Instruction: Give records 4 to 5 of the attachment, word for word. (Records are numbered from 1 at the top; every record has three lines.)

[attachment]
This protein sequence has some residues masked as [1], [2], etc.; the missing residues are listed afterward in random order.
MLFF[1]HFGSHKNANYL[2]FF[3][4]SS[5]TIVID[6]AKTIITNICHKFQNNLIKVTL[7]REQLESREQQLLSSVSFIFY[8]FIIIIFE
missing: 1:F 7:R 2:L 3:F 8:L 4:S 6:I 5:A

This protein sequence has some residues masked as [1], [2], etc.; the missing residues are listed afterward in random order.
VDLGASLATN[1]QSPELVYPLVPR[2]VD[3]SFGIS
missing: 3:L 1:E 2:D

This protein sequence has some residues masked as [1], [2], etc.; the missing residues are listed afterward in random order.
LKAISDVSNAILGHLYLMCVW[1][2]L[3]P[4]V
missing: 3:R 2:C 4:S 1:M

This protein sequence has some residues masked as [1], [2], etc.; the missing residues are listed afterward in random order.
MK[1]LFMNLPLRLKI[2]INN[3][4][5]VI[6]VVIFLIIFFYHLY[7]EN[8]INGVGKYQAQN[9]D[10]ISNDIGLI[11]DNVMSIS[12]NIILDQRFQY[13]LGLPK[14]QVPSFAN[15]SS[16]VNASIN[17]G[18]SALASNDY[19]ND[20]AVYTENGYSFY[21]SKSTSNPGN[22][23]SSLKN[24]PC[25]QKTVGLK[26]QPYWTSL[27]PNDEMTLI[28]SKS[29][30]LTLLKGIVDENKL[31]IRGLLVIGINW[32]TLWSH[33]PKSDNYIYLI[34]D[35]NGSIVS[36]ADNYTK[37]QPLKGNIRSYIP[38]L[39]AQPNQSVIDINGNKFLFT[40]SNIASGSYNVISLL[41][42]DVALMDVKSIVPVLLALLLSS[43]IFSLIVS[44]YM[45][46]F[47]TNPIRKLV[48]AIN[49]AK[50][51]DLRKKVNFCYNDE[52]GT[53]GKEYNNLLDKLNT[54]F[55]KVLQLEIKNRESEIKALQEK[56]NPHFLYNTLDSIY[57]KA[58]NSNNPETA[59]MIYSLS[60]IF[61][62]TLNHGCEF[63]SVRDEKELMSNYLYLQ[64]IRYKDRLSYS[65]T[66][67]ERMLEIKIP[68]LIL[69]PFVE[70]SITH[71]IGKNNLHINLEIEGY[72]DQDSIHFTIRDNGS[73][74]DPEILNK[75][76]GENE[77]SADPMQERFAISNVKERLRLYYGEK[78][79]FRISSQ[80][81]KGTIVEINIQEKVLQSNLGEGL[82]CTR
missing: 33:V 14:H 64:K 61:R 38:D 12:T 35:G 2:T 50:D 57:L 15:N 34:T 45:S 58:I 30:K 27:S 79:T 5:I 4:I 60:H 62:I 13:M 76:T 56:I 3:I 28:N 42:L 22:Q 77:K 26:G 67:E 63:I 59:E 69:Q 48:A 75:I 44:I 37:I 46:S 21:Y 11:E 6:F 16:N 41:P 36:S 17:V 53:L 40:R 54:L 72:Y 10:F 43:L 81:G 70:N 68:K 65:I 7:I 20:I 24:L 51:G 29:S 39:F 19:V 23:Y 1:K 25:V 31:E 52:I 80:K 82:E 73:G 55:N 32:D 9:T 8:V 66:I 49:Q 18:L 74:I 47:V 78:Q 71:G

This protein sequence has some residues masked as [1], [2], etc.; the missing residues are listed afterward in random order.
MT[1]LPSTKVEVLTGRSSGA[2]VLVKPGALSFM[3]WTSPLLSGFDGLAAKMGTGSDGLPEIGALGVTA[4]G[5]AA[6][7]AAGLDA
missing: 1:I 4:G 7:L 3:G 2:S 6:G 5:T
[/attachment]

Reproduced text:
This protein sequence has some residues masked as [1], [2], etc.; the missing residues are listed afterward in random order.
MK[1]LFMNLPLRLKI[2]INN[3][4][5]VI[6]VVIFLIIFFYHLY[7]EN[8]INGVGKYQAQN[9]D[10]ISNDIGLI[11]DNVMSIS[12]NIILDQRFQY[13]LGLPK[14]QVPSFAN[15]SS[16]VNASIN[17]G[18]SALASNDY[19]ND[20]AVYTENGYSFY[21]SKSTSNPGN[22][23]SSLKN[24]PC[25]QKTVGLK[26]QPYWTSL[27]PNDEMTLI[28]SKS[29][30]LTLLKGIVDENKL[31]IRGLLVIGINW[32]TLWSH[33]PKSDNYIYLI[34]D[35]NGSIVS[36]ADNYTK[37]QPLKGNIRSYIP[38]L[39]AQPNQSVIDINGNKFLFT[40]SNIASGSYNVISLL[41][42]DVALMDVKSIVPVLLALLLSS[43]IFSLIVS[44]YM[45][46]F[47]TNPIRKLV[48]AIN[49]AK[50][51]DLRKKVNFCYNDE[52]GT[53]GKEYNNLLDKLNT[54]F[55]KVLQLEIKNRESEIKALQEK[56]NPHFLYNTLDSIY[57]KA[58]NSNNPETA[59]MIYSLS[60]IF[61][62]TLNHGCEF[63]SVRDEKELMSNYLYLQ[64]IRYKDRLSYS[65]T[66][67]ERMLEIKIP[68]LIL[69]PFVE[70]SITH[71]IGKNNLHINLEIEGY[72]DQDSIHFTIRDNGS[73][74]DPEILNK[75][76]GENE[77]SADPMQERFAISNVKERLRLYYGEK[78][79]FRISSQ[80][81]KGTIVEINIQEKVLQSNLGEGL[82]CTR
missing: 33:V 14:H 64:K 61:R 38:D 12:T 35:G 2:T 50:D 57:L 15:N 34:T 45:S 58:I 30:K 27:S 79:T 5:I 4:I 60:H 62:I 13:M 76:T 56:I 3:I 28:N 42:L 22:Q 77:K 26:G 67:E 63:I 59:E 69:Q 48:A 75:I 44:I 37:I 46:S 21:Y 11:E 6:F 16:N 41:P 36:S 17:V 53:L 40:R 54:L 72:Y 10:F 43:L 81:G 70:N 68:K 65:I 7:I 20:I 24:L 51:G 29:S 39:F 19:V 23:Y 1:K 25:V 31:E 52:I 80:K 82:E 73:G 55:N 32:D 9:T 8:V 66:I 49:Q 18:L 74:I 47:V 78:Q 71:G

This protein sequence has some residues masked as [1], [2], etc.; the missing residues are listed afterward in random order.
MT[1]LPSTKVEVLTGRSSGA[2]VLVKPGALSFM[3]WTSPLLSGFDGLAAKMGTGSDGLPEIGALGVTA[4]G[5]AA[6][7]AAGLDA
missing: 1:I 4:G 7:L 3:G 2:S 6:G 5:T